It’s National Raisin Bran Cereal Day

skinners-raisin-bran-thumbI normally tweet the daily news of national food holidays on the Bitter Lawyer Twitter feed, whether it is National Roast Suckling Pig Day (coming up on December 18) or the International Day of the Nacho (October 21). I do it to add a bit of ridiculousness to the legal day and, quite inexplicably, to help establish a National Lawyer Appreciation Day. After all, if you can have a National Cheeseball Day (April 17), why not a national day of celebration of lawyers?

Occasionally, to maintain the remote semblance of a link between lawyers, Bitter Lawyer, and national food celebrations, I’ll do some legal research on a specific food. Like today, which is National Raisin Bran Cereal Day.

Skinner Manufacturing Company created Raisin-BRAN in 1925, trademarked the name in 1926, and sold the breakfast cereal without any fear of competition until the early 1940’s, when Kellogg and Post got into the raising and bran flake cereal business. In 1942, Skinner sued Kellogg and Post to enjoin the use of the term Raisin-Bran, saying that it infringed on Skinner’s trademark and constituted unfair competition. Unfortunately for Skinner, the lawsuit failed.

The courts determined that the term Raisin-BRAN was merely descriptive of the product’s ingredients and was thus not entitled to protection as a trademark. After all, the court said, “‘pie containing raisins is ‘raisin pie,’ . . . bread containing raisins is ‘raisin bread’, and . . . muffins containing raisins are “raisin muffins.'”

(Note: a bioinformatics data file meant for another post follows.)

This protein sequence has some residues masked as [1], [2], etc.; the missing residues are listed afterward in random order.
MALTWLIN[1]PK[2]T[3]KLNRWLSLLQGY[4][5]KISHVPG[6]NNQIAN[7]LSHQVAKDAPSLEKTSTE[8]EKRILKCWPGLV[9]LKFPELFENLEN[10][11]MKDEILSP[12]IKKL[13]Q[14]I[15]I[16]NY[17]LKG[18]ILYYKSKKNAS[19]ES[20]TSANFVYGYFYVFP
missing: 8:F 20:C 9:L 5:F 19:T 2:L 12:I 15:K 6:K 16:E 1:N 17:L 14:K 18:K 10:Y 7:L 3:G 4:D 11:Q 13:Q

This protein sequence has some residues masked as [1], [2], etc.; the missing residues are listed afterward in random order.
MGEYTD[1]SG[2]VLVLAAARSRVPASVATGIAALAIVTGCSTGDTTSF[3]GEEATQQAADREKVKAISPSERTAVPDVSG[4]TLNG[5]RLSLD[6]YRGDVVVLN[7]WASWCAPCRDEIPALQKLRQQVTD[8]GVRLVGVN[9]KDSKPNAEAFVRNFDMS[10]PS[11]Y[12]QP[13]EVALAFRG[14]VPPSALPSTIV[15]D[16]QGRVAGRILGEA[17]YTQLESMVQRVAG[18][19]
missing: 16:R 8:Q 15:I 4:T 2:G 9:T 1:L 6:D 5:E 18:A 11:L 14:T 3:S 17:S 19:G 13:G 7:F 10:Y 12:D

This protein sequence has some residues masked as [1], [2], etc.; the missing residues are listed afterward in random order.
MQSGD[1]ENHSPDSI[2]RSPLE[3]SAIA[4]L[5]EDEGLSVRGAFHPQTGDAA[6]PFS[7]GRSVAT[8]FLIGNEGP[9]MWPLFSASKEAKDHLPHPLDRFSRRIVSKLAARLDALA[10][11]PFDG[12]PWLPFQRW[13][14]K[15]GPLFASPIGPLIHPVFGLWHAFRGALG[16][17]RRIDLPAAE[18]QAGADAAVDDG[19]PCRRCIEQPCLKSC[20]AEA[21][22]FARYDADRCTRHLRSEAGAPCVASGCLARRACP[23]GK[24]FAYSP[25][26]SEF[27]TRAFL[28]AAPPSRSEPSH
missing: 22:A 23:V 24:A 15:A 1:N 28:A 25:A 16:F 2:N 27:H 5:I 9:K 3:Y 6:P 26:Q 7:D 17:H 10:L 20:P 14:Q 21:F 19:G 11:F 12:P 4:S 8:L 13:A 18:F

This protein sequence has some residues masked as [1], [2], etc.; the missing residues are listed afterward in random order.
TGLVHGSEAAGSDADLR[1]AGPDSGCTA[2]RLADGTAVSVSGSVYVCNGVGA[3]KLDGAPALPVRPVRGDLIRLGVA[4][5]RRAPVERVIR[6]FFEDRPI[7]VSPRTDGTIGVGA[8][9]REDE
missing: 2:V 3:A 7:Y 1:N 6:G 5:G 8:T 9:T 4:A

Skinner also argued that Raisin-BRAN was so connected with its own cereal that Kellogg’s and Post’s use of the term allowed them unfairly to palm off their own cereals as essentially those of Skinner. The appellate court also dispatched with that quickly:

In the instant cases one reasonably can believe that to permit the appellees to use the words ‘Raisin Bran’ as descriptive of their respective products will not result in their products being sold as the product of appellant, provided the appellees furnish to the public adequate means of identifying the source of their raisin brans. Whatever the trade name ‘Raisin-BRAN’ may have meant prior to the advent of appellees’ competing products, it is a reasonable conclusion that the words ‘raisin bran’ have at all times meant bran with raisins in it.

Yep, bran with raisins it. Just like adding a bunch of raisins to Total™. Or not.

Skinner’s Raisin Bran box image from mrbreakfast.com

Gregory Luce is the editor of Bitter Lawyer. He creates stuff and writes various columns, including Legal Crap My Kids Ask Me, Ask a Futurist, and Postcards from Lawyers.

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